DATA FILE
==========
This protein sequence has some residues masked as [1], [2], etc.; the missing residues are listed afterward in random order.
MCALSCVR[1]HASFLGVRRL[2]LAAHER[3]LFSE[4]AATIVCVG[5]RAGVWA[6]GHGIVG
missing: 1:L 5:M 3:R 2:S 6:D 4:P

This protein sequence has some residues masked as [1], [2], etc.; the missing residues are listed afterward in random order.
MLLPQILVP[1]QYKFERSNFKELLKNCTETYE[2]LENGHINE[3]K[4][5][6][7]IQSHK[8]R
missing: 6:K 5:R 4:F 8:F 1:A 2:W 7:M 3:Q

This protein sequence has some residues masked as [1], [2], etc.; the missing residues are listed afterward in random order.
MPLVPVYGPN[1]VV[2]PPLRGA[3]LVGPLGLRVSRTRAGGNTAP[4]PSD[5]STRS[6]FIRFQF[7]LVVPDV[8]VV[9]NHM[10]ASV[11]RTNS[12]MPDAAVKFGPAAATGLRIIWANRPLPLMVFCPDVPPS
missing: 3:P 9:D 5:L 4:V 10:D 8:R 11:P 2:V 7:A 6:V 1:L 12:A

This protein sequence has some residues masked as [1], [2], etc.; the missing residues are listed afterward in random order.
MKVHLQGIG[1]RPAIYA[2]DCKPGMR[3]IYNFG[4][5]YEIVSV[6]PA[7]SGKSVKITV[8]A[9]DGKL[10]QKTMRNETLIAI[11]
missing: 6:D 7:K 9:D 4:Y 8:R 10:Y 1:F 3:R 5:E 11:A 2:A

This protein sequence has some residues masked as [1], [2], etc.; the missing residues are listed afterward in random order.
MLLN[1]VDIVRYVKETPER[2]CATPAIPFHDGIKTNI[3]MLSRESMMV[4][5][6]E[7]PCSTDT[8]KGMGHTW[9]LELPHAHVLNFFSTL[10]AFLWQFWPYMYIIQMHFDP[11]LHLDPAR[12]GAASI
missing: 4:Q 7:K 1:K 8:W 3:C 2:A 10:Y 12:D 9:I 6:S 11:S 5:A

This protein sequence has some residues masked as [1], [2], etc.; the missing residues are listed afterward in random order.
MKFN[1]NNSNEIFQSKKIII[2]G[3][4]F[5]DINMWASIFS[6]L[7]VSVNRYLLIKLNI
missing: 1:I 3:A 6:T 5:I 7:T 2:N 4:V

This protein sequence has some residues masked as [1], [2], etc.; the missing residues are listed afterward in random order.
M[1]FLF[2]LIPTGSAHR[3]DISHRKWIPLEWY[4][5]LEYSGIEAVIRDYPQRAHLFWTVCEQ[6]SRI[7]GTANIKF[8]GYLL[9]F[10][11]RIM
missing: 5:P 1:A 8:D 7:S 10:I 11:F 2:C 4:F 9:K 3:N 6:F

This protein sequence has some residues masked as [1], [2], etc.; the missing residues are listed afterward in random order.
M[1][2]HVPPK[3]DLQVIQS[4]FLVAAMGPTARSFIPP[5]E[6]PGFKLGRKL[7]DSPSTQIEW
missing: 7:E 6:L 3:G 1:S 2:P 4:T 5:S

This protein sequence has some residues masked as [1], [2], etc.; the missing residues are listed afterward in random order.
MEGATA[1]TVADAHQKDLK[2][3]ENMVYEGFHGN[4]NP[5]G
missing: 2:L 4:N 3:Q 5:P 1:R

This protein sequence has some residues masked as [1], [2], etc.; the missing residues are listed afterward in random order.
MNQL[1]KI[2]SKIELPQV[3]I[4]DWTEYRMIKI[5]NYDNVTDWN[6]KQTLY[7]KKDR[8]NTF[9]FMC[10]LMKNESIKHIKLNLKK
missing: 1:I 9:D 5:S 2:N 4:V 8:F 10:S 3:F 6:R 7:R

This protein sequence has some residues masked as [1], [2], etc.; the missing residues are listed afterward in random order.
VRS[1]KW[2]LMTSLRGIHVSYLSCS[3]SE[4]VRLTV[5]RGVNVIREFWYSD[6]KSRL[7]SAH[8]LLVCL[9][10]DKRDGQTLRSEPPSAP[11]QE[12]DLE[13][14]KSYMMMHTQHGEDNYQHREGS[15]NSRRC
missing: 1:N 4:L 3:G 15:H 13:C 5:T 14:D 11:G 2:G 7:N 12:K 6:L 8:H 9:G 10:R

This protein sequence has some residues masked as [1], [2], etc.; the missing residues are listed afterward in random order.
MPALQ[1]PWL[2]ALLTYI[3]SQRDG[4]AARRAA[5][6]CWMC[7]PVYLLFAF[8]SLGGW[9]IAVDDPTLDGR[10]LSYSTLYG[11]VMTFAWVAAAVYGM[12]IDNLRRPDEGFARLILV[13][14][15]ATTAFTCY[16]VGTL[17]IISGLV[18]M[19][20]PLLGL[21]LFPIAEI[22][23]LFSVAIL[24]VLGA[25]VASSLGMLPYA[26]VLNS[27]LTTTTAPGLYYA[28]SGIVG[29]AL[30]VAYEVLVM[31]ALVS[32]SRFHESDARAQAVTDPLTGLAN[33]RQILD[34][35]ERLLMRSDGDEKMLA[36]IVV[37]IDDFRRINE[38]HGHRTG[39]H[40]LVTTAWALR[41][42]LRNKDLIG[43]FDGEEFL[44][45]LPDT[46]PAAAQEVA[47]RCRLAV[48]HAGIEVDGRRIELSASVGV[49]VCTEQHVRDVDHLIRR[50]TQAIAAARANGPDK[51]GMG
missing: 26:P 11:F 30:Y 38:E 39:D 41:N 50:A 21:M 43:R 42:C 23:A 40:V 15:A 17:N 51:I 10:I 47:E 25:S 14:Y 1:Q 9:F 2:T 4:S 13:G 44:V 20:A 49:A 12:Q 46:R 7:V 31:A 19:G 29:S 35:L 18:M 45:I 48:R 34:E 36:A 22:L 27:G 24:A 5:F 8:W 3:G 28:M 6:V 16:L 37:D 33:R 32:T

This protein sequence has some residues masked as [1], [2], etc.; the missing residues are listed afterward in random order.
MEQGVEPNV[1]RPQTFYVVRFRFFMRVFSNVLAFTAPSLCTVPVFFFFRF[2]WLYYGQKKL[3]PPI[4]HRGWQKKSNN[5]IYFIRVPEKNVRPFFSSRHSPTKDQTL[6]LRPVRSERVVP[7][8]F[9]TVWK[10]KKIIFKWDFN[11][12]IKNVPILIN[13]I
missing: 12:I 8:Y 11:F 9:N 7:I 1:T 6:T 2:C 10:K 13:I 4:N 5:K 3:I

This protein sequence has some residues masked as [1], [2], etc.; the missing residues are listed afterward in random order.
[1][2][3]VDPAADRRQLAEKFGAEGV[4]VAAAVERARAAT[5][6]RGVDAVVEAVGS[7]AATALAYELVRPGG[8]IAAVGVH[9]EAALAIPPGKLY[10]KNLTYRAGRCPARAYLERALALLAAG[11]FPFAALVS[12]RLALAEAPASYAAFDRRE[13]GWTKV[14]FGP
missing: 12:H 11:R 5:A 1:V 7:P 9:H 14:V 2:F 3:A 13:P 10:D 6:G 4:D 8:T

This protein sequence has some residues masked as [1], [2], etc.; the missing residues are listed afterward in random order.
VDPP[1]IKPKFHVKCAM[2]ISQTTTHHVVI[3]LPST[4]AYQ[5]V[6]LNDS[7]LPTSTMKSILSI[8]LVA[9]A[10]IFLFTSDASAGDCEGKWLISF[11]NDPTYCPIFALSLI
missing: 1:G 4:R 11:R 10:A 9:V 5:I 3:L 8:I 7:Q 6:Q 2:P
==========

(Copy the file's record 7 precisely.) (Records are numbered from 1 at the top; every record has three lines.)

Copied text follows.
This protein sequence has some residues masked as [1], [2], etc.; the missing residues are listed afterward in random order.
M[1]FLF[2]LIPTGSAHR[3]DISHRKWIPLEWY[4][5]LEYSGIEAVIRDYPQRAHLFWTVCEQ[6]SRI[7]GTANIKF[8]GYLL[9]F[10][11]RIM
missing: 5:P 1:A 8:D 7:S 10:I 11:F 2:C 4:F 9:K 3:N 6:F